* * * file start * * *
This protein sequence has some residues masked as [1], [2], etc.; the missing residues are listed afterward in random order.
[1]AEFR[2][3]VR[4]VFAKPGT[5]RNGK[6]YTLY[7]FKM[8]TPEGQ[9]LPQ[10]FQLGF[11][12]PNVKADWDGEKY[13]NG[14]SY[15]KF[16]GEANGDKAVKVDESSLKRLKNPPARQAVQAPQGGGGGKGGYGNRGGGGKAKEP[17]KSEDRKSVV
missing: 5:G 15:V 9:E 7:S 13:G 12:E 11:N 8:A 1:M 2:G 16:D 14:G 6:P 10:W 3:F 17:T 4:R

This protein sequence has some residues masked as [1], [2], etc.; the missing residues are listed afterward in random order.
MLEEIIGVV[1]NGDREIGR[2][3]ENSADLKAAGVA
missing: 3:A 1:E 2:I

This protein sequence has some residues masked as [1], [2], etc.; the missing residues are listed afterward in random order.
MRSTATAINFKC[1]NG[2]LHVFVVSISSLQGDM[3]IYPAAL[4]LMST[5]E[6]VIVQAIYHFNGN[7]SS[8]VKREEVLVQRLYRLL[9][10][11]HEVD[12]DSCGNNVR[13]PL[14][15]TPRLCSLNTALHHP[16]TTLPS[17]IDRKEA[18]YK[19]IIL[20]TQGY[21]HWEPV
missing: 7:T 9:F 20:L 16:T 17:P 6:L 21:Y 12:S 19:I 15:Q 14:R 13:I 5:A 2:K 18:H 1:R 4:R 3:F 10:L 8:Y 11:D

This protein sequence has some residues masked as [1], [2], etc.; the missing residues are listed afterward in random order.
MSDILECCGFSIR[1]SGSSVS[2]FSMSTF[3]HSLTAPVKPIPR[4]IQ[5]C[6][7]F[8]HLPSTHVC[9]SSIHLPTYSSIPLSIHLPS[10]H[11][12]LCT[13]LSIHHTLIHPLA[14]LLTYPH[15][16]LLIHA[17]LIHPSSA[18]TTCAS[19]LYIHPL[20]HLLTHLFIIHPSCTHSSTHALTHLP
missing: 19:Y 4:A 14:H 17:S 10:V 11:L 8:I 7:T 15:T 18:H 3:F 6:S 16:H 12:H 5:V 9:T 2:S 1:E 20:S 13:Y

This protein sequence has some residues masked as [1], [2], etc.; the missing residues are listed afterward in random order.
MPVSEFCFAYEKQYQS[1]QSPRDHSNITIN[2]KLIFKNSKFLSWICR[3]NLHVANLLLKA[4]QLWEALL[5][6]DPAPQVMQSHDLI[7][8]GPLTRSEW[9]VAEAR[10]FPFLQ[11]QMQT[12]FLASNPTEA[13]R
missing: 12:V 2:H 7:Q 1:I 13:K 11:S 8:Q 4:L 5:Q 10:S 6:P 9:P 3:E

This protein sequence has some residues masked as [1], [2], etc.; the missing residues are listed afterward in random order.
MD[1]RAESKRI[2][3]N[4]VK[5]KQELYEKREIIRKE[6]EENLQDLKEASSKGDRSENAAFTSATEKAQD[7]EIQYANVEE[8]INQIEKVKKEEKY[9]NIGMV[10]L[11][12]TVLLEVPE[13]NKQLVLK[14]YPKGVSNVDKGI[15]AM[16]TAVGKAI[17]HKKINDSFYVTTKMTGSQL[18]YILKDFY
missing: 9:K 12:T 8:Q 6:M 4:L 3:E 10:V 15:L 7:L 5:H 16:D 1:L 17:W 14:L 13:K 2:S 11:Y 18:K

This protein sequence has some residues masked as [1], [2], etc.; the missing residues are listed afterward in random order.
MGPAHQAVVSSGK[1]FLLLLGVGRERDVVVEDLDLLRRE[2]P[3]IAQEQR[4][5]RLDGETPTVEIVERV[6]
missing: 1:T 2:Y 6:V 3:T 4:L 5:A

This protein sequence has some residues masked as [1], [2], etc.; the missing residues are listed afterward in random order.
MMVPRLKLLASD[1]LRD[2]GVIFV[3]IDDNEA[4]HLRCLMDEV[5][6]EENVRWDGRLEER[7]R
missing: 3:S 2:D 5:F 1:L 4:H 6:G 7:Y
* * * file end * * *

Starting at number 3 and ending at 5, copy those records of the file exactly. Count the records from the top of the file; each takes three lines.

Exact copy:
This protein sequence has some residues masked as [1], [2], etc.; the missing residues are listed afterward in random order.
MRSTATAINFKC[1]NG[2]LHVFVVSISSLQGDM[3]IYPAAL[4]LMST[5]E[6]VIVQAIYHFNGN[7]SS[8]VKREEVLVQRLYRLL[9][10][11]HEVD[12]DSCGNNVR[13]PL[14][15]TPRLCSLNTALHHP[16]TTLPS[17]IDRKEA[18]YK[19]IIL[20]TQGY[21]HWEPV
missing: 7:T 9:F 20:L 16:T 17:P 6:L 21:Y 12:S 19:I 15:Q 14:R 13:I 5:A 2:K 18:H 1:R 4:R 3:F 10:L 8:Y 11:D

This protein sequence has some residues masked as [1], [2], etc.; the missing residues are listed afterward in random order.
MSDILECCGFSIR[1]SGSSVS[2]FSMSTF[3]HSLTAPVKPIPR[4]IQ[5]C[6][7]F[8]HLPSTHVC[9]SSIHLPTYSSIPLSIHLPS[10]H[11][12]LCT[13]LSIHHTLIHPLA[14]LLTYPH[15][16]LLIHA[17]LIHPSSA[18]TTCAS[19]LYIHPL[20]HLLTHLFIIHPSCTHSSTHALTHLP
missing: 19:Y 4:A 14:H 17:S 10:V 11:L 8:I 7:T 15:T 18:H 3:F 6:S 16:H 12:H 5:V 9:T 2:S 1:E 20:S 13:Y

This protein sequence has some residues masked as [1], [2], etc.; the missing residues are listed afterward in random order.
MPVSEFCFAYEKQYQS[1]QSPRDHSNITIN[2]KLIFKNSKFLSWICR[3]NLHVANLLLKA[4]QLWEALL[5][6]DPAPQVMQSHDLI[7][8]GPLTRSEW[9]VAEAR[10]FPFLQ[11]QMQT[12]FLASNPTEA[13]R
missing: 12:V 2:H 7:Q 1:I 13:K 11:S 8:Q 4:L 5:Q 10:S 6:P 9:P 3:E